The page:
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Despite the orchestrated effort to politicize the first-ever FIFA Senior Men’s World Cup Finals to be hosted in the Middle East, the Arabic nation stood its ground, generally speaking, and delivered a fantastic tournament worthy to be emulated in years to come.

It might not have been the best tournament ever in terms of technical and high-quality play, but it will go down as one of the most exciting, as it had all the ingredients of any blockbuster movie.

And as fate would have it, a number of teams which attended the party got ditched early as they appeared to expend more energy in their political agendas rather than on the football pitches. They seemed to conflate the World Cup Finals with the United Nations.

Fortunately, the action on the field of play was so good that it commanded the headlines and slowly but surely left the politics floundering.

At the end of the day South America’s Argentina emerged victorious after edging defending champions France in a penalty shootout in the most fitting finale to all the drama and excitement.

Argentina, led by the mercurial Lionel Messi, led 2-0 with 80 minutes gone, only for Kylian Mbappe to find two late strikes to force 30 minutes of extra time.

Messi, the 35-year-old all-time great playing in his fifth and final World Cup tournament, put his team 3-2 ahead in extra time, only for Mbappe to score his second penalty of the game, and only the second hat-trick in World Cup Final history, behind England’s Geoff Hurst in 1966.

It was Argentina’s first World Cup triumph in 36 years and its third following victories in 1978 and 1986, when the late great Diego Armando Maradona was the star player.

Messi is arguably the best player of the modern generation, and a man with arguably the best football CV, having won the FIFA Under-20 World Cup, Olympic Games gold medal, the 2021 Copa America title, and now the FIFA World Cup to go with seven and soon to be eight Ballon D’or honors and a host of club titles.

He won the Golden Ball for the tournament’s best player, the first player to do so twice, as he was clearly the talisman for the South Americans.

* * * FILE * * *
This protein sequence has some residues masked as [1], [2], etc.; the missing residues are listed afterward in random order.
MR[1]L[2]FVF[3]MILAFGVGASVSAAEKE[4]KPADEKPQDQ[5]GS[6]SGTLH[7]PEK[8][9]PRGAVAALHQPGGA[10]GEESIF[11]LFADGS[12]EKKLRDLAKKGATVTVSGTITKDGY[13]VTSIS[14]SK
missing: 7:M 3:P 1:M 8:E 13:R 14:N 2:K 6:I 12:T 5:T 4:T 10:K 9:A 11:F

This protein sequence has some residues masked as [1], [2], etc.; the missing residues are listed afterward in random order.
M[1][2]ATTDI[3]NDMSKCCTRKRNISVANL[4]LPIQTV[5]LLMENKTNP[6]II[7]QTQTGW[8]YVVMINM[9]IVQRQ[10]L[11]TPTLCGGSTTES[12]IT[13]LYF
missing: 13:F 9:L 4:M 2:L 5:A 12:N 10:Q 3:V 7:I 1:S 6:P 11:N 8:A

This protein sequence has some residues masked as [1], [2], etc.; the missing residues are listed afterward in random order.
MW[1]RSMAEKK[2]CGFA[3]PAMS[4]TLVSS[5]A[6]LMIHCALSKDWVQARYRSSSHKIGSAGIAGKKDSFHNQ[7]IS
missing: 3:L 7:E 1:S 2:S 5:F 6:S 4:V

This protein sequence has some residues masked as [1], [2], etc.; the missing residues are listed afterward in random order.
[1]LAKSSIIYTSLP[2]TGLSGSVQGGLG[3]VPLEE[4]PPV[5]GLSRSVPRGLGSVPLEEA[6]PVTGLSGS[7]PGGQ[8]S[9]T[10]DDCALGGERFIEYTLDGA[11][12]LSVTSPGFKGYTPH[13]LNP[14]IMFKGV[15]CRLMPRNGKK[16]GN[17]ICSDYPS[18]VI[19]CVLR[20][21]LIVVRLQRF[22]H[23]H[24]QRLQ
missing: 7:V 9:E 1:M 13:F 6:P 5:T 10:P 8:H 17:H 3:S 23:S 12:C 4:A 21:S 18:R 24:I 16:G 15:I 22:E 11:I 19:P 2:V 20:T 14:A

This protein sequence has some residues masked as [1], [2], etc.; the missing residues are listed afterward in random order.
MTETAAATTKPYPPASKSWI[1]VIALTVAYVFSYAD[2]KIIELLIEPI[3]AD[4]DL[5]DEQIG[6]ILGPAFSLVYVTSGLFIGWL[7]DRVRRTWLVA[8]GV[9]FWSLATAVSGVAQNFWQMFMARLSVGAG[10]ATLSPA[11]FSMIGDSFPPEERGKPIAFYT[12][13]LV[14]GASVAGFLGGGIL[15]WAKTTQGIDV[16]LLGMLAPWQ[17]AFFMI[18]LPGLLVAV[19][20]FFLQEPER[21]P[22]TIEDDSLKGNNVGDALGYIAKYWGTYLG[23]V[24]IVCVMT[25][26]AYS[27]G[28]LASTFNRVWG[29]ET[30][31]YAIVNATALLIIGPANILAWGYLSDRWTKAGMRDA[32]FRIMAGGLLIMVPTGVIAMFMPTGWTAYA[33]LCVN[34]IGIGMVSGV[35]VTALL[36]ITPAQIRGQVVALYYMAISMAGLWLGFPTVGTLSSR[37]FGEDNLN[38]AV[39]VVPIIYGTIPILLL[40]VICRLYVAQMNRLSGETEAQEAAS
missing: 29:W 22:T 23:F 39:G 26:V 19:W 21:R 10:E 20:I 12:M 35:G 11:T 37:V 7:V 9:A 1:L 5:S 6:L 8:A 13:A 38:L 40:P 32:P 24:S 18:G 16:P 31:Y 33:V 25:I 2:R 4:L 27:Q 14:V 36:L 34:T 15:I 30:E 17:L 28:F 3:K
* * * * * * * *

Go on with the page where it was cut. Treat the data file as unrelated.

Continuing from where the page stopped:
But there was another Lionel, who deserves just as much credit, though he was not on the field of play. That Lionel is Scaloni, the 44-year-old rookie coach who took over in 2018, after being a member of the Argentina coaching staff as a scout of future opponents. He had no senior coaching experience.

But he went about his task with diligence, first aping France before tweaking his approach to eventually build what is now a championship team in just four years.

Scaloni at his first attempt in a tournament took Argentina to the semi-finals of the 2019 Copa America tournament where they lost 0-2 to eventual champions Brazil.

But they went on a run of 36 games unbeaten since then, before having their colors lowered 1-2 by Saudi Arabia in it World Cup opener.

Scaloni’s impact on this team cannot and should not go unnoticed, especially during the seven games in Qatar. The fact that his side was fortunate enough to get five penalties in seven games did him no harm, but he showed throughout that he was prepared to make changes and he found solutions to problems whenever Argentina was asked serious questions in moments of games.

After being embarrassed in the first game, Scaloni never hesitated to jettison his preferred striker Lautaru Martinez with the energetic Julian Alvarez, who eventually notched four goals, including two in the semi-final victory over Croatia.

He brought in Enzo Fernandez in central midfield, and everything clicked from then on. When he replaced Angel Di Maria with Nahuel Molina, the right-sided player came up trumps to score immediately.

There was an occasion when the preferred centerback Cristian Romero was also benched after a poor performance before being reinstated at a later date.

Scaloni and his technical staff were also flexible in switching from a back four to a back three when the necessity arose, and on each occasion, it paid off.

His move to reinstate Di Maria in the starting line up in the final was also a masterstroke. And not only did he employ Di Maria in a starting role, but he played him in an orthodox left-wing position, rather than the inverted right-wing position he had been used prior.

The end result, Di Maria won the penalty which Messi converted to give Argentina the lead, and before long he slotted past Hugo Lloris to make it 2-0.

Those were contributions which went a long way toward championship honours.

So as much as Messi with seven goals, and his support cast were brilliant, Scaloni was the brain behind everything as he also provided the atmosphere for the aging Messi to thrive while at the same time enabling the support cast to buy in to giving their sweat and blood for their idol Messi, who clearly never had the young legs to cover grounds on the defensive end as much as he did before and as he would have like.

In the end all the players were rowing in the same direction, which ultimately concluded with the team’s third star on their crest.

Congratulations to all concerned.

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